The first thing I saw in front of me at my seat was a beautifully cooked Cuban turkey. It looked delicious. The outside was a perfect golden brown and the inside was the dark meat I so longed to try. When I looked to my left I saw the mashed potatoes and the stuffing and immediately took a huge spoonful of both. Then I looked to my right and saw the dinner rolls along with the broccoli. I couldn’t help myself so I took the most I could of each. Every thing looked so good that I even tried the asparagus. After prayers, I quickly dove into to my full course of Thanksgiving dinner. First the turkey, then the asparagus, then the broccoli, then the mashed potatoes, then the rolls, and finally the stuffing. Oh man everything tasted so good. My taste buds felt like they were about to explode from all the richness of flavors. Then to make matters with my taste buds even worse, dessert came; it was my mother’s apple pie. Now this was one thing I couldn’t resist. It is a pie filled with sugared apples and topped with cinnamon and sugar. It is the greatest food ever. The pie was so good I ate two huge pieces. It filled my belly to its limit, and greatttt, just in time for the games.
An annual family tradition of the Rader’s is a doubles ping-pong tournament. We play up to twenty one and each player alternates hits. Each person in the family, including my grandma, participates in it. I really wanted to win, but I was stuck with my Aunt Laura. I didn’t think we had a chance against some of the older guys in the family. But, somehow we kept winning and winning and suddenly we were in the championship game. Now, we were up against my Uncle Jim and my cousin Tommy. They were good. I mean really good. Both could put so much spin on the ball you would whiff if you swung at it. But, the only way we could win it all was through them. We had to win. The game started. They served first. "Bing." "Bing." The ball went back and forth. "Yes," I yelled as we won the first point. "Bing." "Bing." "Yes." We won another point. Then, little by little, we had a comfortable lead. Then… a win. I yelled at the top of my lungs as the final point was won. I hugged my aunt and screamed again. Man was I happy. I ran around the entire house enjoying the twenty minutes of glory I had just had. Then to add on to this moment of happiness we were going to play charades next. Now charades with my dad’s side of the family was a blast. The way we would play is everyone would right down the name of a movie, book, or TV show on a piece of paper. Then we would put all the little pieces of paper into a basket and people would draw the names from this. To add to the fun of the game, half the time, many of the kids had never heard of the movie, book, or show they were doing. This all led to the hilarity that was about to ensue. One of the funniest moments while we were playing was when one of the local neighbors of our relatives came up for his turn. He got the book "Gone with the Wind". He started out with the easy symbol of opening his hands to show a book. Next, he went with another easy part which was the three word symbol. Then he made one of the most hilarious moves I have ever seen. He started to blow air out of his mouth to represent wind. Now, as everyone knows, in charades you are not allowed to speak while you are the one acting out the book, movie, or show. So after someone yelled out, "Gone with the Wind," everyone realized the mistake he had made. And as most people do when a dumb mistake is made, everyone in the room started cracking up. It was one of the most hilarious things I have ever seen. Then, later this same evening, we got another good chuckle when we argued over whether there were four or three mad’s in the movie "It’s a Mad World." Charades and all the games we played this night were great.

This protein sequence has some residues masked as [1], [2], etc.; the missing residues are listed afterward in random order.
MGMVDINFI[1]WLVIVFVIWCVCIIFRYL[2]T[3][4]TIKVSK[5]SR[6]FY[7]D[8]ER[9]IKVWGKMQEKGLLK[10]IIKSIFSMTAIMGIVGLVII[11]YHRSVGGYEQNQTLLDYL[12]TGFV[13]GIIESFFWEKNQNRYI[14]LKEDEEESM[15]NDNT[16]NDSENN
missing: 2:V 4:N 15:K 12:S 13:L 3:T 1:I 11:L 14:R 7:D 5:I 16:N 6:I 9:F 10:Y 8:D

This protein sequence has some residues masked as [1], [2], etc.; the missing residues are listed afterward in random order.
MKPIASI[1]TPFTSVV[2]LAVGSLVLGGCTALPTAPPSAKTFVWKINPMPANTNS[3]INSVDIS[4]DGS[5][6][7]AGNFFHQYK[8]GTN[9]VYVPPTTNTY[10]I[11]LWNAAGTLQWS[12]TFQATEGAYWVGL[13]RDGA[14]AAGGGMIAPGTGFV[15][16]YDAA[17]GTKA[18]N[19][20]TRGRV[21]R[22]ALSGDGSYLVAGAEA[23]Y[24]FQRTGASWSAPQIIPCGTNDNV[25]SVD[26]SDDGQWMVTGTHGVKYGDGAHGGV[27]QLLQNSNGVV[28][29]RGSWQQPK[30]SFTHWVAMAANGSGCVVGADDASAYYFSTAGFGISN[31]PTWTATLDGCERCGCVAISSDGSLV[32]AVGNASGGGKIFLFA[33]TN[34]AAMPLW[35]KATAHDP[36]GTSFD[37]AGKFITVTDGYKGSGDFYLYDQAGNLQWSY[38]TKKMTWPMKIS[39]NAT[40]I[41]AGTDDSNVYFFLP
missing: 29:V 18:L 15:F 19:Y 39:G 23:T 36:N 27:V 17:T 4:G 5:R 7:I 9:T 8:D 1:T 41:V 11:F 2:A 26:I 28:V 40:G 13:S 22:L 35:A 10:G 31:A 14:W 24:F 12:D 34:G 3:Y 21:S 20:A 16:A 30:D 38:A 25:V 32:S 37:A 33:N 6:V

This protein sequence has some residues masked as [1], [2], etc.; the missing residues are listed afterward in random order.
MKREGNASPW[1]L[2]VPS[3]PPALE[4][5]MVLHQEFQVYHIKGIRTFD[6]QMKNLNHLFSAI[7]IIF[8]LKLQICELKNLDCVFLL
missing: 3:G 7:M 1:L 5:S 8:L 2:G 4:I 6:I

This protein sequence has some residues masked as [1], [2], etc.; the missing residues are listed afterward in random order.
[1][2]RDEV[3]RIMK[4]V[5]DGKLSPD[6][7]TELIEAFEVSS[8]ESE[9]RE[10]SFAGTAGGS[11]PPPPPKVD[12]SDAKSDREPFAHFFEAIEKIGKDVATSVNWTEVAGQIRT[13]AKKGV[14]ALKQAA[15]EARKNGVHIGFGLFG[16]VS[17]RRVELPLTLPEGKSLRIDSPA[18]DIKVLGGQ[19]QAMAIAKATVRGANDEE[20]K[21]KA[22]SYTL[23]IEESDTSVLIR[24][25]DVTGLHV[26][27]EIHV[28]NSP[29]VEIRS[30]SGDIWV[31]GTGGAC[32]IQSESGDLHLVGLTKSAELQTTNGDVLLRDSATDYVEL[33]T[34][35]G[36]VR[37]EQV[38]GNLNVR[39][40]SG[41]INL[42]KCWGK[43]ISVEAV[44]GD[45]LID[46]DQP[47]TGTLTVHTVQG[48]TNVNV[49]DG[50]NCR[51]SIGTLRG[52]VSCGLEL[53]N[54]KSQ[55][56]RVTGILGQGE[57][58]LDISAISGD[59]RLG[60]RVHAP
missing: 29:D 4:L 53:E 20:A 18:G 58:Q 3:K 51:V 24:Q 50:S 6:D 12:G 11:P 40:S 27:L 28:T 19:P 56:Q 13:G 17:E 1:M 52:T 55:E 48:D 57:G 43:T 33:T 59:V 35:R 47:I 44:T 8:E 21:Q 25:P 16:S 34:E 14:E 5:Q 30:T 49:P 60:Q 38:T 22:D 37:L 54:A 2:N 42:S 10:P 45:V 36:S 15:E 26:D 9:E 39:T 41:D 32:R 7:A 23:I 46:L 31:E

So, in the end, Thanksgiving was a blast. The dinner was great, the games were fun, and there were so many good moments. I mean not every year do you win your first ever ping-pong championship. On top of that, I never expected the amount of fun and laughter I would get with charades. So, as I climbed into my bed in the basement and went to bed I thought about all these things. And I thought to myself: How blessed am I? I get great food and fun while thousands of people in America don’t get anything on this wonderful holiday. I also get to thank the pilgrims who first came to this country so that I could have the wonderful time I had today. It is the reason this Thanksgiving has been the best holiday of my life. So, hopefully I have allowed others to catch up on my latest trip to Minnesota; what a Thanksgiving it turned out to be.
Saturday, December 1, 2007
The temperatures are in the teens. It is snowing like crazy. The storm is not supposed to let up till tomorrow. I prefer to wait the storm out. Good thing it is the weekend. I had no plans to go anywhere as I am on pager duty and need to be available for work. My son is watching a friend's house and their furnace stopped working. He is meeting the repairman at their home to let the man in and be there while the furnace gets fixed. It is terrible weather to be out in.
Today is my son's birthday and we will have a quiet night at home (if he makes it back!) and play Risk. I agreed only because it was my son's birthday. I prefer Monopoly. We'll see if there are any neighbors who are snowed in and looking for something to do. I have several cases of beer leftover from Thanksgiving.
I love this picture. It looks like this outside right now. We lived at our first house in Pine Island and Harry was maybe four. He drove this little jeep all winter long. Sometimes he would get his jeep stuck in the ditch, and and my neighbor would laugh, because she would see him kicking it and shouting curses.** Baby swears of course. This particular incident was a big snowfall, and my husband was out shoveling. On the first pass shoveling the drive, Harry followed directly behing my husband as he shoveled, and from the window, I could see my husband turning around periodically to yell at Harry because Harry kept bumping him in the back of his legs. It was fun to watch, even though I could tell my husband was aggravated. I think Harry eventually got the message, after about four reprimands.
**Note: Roads are built high here so the wind will blow the snow off and it has somewhere to go. Being "in the ditch" can happen easily. The ditches are usually quite steep and difficult to get out of without some help.